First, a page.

Bush, who will return to the state of Texas soon after completion of his two terms in office, publicly directed employees Thursday to ensure a peaceful and cooperative transfer of power. The transition is a delicate dance, in which the White House keeps the president-elect in the loop, and even solicits his input, but the decisions remain solely the president's.
On Monday's discussion list: the financial crisis, the war in Iraq and the future of the country.
"We face economic challenges that will not pause to let a new president settle in," Bush told a gathering of hundreds of employees from the presidential bureaucracy, gathered on a White House lawn.
"This will also be America's first wartime presidential transition in four decades," he said. "We're in a struggle against violent extremists determined to attack us, and they would like nothing more than to exploit this period of change to harm the American people."
That sobering depiction came as Bush and Obama firmed up plans for their first meeting Obama defeated Republican John McCain in Tuesday's election.
Bush and first lady Laura Bush will greet Obama and his wife, Michelle, at the White House. The current and future president will meet in the Oval Office while the first lady gives Mrs. Obama a private tour of the White House residence.
The Obamas' two children will not be there, but White House press secretary Dana Perino said "we very much look forward to meeting them."
Bush's comments to his staff, under a gray sky on the South Lawn, also had the feel of an early goodbye with 75 days left in office.
He stood with the Cabinet, the first lady, and the vice president and his wife by his side. By the time he finished speaking and offered a wave to the crowd, Bush grew emotional. Laura Bush leaned in to give him a hug.
The White House signaled that after months of staying out of the politics of the 2008 election — often enduring a pummeling from Obama — it would soon start speaking up to defend Bush's record on education, energy, the economy and other issues. The focus will be a natural turn to Bush's legacy.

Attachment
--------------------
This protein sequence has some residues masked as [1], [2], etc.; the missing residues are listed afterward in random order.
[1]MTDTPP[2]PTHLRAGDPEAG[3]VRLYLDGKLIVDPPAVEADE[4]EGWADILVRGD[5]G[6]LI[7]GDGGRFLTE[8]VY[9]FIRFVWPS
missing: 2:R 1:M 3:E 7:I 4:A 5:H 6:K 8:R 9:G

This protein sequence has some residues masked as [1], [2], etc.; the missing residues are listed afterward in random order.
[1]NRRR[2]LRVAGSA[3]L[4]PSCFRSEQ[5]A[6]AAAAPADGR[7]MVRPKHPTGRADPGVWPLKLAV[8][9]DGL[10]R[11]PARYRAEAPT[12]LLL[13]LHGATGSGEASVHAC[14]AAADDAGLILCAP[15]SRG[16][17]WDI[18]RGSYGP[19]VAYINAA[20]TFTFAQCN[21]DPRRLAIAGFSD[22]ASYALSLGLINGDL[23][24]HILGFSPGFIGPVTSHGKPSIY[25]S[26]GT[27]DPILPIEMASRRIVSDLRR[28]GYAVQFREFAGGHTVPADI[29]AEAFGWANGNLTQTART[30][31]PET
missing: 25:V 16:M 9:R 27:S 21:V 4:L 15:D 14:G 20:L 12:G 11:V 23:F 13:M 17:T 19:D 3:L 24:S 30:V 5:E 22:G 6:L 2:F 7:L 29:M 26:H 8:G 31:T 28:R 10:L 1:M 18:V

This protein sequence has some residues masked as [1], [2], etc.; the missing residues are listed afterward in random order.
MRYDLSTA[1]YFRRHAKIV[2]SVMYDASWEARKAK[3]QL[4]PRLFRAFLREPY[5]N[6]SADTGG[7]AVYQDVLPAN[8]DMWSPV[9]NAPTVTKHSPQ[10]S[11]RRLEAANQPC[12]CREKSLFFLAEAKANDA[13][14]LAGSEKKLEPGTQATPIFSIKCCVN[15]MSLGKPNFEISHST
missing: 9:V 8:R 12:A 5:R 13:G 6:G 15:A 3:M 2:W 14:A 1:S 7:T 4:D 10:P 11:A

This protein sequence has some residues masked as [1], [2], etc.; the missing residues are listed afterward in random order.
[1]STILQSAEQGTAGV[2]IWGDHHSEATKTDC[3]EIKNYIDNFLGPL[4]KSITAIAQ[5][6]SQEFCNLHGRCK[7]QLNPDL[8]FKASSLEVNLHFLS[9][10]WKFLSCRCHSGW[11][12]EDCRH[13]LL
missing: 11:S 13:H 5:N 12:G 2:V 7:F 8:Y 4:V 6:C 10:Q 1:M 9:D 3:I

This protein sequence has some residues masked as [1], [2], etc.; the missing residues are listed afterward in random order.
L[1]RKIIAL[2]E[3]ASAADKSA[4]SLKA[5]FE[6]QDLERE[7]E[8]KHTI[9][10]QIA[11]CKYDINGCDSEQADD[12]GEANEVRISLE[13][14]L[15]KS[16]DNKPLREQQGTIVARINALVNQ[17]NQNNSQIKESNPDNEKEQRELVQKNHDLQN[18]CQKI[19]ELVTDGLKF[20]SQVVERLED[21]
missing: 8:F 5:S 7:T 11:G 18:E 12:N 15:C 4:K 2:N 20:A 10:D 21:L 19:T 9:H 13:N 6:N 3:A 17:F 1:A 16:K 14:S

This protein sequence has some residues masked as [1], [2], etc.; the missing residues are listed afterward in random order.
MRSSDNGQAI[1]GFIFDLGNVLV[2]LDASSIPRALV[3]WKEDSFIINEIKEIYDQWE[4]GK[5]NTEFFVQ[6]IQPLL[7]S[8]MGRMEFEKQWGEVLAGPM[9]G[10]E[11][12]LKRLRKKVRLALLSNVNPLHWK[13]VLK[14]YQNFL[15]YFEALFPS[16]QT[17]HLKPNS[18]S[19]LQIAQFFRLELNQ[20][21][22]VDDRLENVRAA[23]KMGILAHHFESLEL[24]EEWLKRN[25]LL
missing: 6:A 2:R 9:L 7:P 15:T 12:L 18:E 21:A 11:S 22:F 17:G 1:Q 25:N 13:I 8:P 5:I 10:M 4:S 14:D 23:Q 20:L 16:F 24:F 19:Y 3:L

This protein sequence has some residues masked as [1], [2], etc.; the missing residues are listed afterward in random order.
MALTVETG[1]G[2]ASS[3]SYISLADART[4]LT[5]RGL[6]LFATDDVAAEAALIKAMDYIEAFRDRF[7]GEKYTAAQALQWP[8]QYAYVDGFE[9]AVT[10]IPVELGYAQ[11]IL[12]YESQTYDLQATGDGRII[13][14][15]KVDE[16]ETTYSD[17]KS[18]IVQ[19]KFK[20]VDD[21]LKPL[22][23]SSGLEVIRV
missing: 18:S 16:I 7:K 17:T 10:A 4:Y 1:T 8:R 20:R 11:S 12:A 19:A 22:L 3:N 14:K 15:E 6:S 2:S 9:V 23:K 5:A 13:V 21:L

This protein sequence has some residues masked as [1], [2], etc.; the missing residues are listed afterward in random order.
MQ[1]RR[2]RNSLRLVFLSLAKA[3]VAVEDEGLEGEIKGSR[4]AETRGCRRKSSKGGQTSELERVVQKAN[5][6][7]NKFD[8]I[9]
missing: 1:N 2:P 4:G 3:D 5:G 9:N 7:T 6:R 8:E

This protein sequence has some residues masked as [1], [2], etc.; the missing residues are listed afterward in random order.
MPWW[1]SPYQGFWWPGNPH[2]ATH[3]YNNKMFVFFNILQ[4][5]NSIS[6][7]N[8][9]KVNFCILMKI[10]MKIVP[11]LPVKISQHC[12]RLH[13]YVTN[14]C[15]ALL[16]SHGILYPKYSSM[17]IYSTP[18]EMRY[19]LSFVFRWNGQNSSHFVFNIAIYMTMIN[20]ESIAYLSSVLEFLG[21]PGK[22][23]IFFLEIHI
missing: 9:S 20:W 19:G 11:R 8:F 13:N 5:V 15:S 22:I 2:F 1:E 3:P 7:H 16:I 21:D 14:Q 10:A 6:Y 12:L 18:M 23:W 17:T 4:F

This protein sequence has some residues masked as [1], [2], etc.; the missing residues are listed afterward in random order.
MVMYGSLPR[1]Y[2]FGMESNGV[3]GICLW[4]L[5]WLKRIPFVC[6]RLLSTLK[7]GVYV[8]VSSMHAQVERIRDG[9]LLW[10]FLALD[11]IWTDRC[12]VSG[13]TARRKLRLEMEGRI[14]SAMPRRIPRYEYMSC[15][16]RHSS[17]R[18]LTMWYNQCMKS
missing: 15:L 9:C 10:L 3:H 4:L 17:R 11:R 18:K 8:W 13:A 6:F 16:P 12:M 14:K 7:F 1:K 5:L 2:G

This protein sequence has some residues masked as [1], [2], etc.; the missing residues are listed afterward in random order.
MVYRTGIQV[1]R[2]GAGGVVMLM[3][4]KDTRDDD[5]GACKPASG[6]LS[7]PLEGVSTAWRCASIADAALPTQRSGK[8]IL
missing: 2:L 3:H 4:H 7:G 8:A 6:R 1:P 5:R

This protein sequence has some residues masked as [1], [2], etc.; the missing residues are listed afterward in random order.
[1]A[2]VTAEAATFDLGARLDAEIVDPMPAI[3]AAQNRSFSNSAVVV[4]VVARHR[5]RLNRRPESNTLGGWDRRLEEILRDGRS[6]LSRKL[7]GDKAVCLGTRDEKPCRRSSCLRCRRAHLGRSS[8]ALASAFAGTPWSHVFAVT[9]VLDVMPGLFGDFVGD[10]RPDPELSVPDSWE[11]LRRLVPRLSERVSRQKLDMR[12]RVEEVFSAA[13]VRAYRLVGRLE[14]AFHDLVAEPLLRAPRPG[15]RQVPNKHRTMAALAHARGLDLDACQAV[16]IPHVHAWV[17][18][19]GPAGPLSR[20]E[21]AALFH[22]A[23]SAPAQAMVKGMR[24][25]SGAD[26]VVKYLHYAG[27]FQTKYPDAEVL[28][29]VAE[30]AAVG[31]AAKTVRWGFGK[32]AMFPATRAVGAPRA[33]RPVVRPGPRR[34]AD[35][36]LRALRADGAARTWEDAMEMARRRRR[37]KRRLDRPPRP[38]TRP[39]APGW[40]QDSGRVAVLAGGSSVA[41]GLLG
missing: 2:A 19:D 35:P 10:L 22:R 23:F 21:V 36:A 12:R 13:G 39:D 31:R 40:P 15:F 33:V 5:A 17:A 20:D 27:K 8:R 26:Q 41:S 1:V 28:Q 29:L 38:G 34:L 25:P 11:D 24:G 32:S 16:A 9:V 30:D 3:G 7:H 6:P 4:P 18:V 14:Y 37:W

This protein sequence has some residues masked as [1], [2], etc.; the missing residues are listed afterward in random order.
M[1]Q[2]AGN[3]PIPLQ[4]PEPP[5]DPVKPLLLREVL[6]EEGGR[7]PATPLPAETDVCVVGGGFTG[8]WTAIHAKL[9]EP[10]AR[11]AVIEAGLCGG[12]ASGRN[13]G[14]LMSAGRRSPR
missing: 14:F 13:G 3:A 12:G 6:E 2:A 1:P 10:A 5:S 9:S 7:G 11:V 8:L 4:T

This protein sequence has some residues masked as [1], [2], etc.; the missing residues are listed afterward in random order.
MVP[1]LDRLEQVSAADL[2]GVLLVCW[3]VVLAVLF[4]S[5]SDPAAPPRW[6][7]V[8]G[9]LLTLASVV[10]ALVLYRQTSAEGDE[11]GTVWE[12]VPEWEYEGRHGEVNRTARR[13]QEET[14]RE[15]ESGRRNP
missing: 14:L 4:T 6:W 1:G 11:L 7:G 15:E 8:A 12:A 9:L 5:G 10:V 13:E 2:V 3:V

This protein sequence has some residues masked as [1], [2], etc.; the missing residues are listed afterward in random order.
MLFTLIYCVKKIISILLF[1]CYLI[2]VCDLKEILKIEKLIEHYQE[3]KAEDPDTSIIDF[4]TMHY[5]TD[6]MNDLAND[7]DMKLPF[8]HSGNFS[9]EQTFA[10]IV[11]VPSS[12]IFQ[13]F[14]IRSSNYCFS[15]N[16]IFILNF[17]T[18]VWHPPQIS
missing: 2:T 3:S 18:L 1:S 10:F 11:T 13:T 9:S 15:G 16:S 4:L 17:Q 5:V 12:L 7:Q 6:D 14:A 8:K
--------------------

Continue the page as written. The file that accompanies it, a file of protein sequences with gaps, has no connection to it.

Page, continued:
Other political news of note
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House Speaker John Boehner became animated Tuesday over the proposed Keystone Pipeline, castigating the Obama administration for not having approved the project yet.
- Budget deficits shrinking but set to grow after 2015
- Senate readies another volley on unemployment aid
- Obama faces Syria standstill
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- Animated Boehner: 'There's nothing complex about the Keystone Pipeline!'
Meanwhile, the shift from one White House to the next is fully under way, with Bush setting a serious tone and expectations for his staff.
The Bush administration has already arranged security clearances for key Obama transition staffers and is providing working space and policy briefings as well. Career employees, who keep their jobs even when administrations change, have taken on extra work to prevent any disruption in essential services.
"We must keep our attention on the task at hand, because the American people expect no less," Bush directed the executive employees.
Officials at the Department of Homeland Security caution that the U.S. is in a heightened state of alert against terrorism. The fear is that enemies could exploit the transition period to test the U.S. defenses, as Bush himself warned. No specific threat has been presented to the public.
Preparation for the complex transfer of power has quietly been unfolding for about a year. It accelerated with the landslide election of Obama, the Democratic senator from Illinois, over Republican John McCain.
Video: Transition time for Obama Obama on Thursday got the first of what will become regular briefings on highly classified information from top intelligence officials.
World leaders are seeking out Obama by calling Bush's government. Perino said officials are working with Obama's team to make the connections.
Bush also suggested there will be no tolerance of pranks during the transition.
When he took office in 2001, some aides found their computer keyboards were missing the W key — a nod to the middle initial in George W. Bush. Staff members of outgoing President Bill Clinton were suspected and criticized for acting immaturely.
Bush told the big gathering of employees on Thursday: "I know that you will continue to conduct yourselves with the decency and professionalism you have shown throughout my time in office."
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